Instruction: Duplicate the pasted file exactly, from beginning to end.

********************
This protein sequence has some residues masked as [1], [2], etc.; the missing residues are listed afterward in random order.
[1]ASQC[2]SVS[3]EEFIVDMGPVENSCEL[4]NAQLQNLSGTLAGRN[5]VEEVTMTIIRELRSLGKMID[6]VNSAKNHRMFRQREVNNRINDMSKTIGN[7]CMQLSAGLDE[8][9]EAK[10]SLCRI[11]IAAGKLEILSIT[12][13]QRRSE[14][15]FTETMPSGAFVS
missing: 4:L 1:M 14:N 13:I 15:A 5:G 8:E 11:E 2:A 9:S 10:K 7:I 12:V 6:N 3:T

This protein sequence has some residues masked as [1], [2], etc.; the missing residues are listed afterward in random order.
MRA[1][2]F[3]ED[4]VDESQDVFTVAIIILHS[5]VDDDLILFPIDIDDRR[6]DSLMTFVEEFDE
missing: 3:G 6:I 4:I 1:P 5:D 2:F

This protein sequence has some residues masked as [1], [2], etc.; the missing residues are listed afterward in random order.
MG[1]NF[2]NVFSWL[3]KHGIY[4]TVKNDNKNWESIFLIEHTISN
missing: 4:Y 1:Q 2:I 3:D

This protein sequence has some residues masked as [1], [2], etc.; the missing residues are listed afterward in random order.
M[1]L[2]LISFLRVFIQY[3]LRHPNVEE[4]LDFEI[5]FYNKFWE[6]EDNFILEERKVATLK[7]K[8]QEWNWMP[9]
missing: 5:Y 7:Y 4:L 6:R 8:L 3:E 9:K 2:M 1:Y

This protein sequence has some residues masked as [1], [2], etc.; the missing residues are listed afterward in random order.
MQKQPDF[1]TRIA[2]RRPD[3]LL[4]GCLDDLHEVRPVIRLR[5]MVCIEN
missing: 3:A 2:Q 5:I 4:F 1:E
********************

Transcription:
This protein sequence has some residues masked as [1], [2], etc.; the missing residues are listed afterward in random order.
[1]ASQC[2]SVS[3]EEFIVDMGPVENSCEL[4]NAQLQNLSGTLAGRN[5]VEEVTMTIIRELRSLGKMID[6]VNSAKNHRMFRQREVNNRINDMSKTIGN[7]CMQLSAGLDE[8][9]EAK[10]SLCRI[11]IAAGKLEILSIT[12][13]QRRSE[14][15]FTETMPSGAFVS
missing: 4:L 1:M 14:N 13:I 15:A 5:G 8:E 11:E 2:A 9:S 10:K 7:I 12:V 6:N 3:T

This protein sequence has some residues masked as [1], [2], etc.; the missing residues are listed afterward in random order.
MRA[1][2]F[3]ED[4]VDESQDVFTVAIIILHS[5]VDDDLILFPIDIDDRR[6]DSLMTFVEEFDE
missing: 3:G 6:I 4:I 1:P 5:D 2:F

This protein sequence has some residues masked as [1], [2], etc.; the missing residues are listed afterward in random order.
MG[1]NF[2]NVFSWL[3]KHGIY[4]TVKNDNKNWESIFLIEHTISN
missing: 4:Y 1:Q 2:I 3:D

This protein sequence has some residues masked as [1], [2], etc.; the missing residues are listed afterward in random order.
M[1]L[2]LISFLRVFIQY[3]LRHPNVEE[4]LDFEI[5]FYNKFWE[6]EDNFILEERKVATLK[7]K[8]QEWNWMP[9]
missing: 5:Y 7:Y 4:L 6:R 8:L 3:E 9:K 2:M 1:Y

This protein sequence has some residues masked as [1], [2], etc.; the missing residues are listed afterward in random order.
MQKQPDF[1]TRIA[2]RRPD[3]LL[4]GCLDDLHEVRPVIRLR[5]MVCIEN
missing: 3:A 2:Q 5:I 4:F 1:E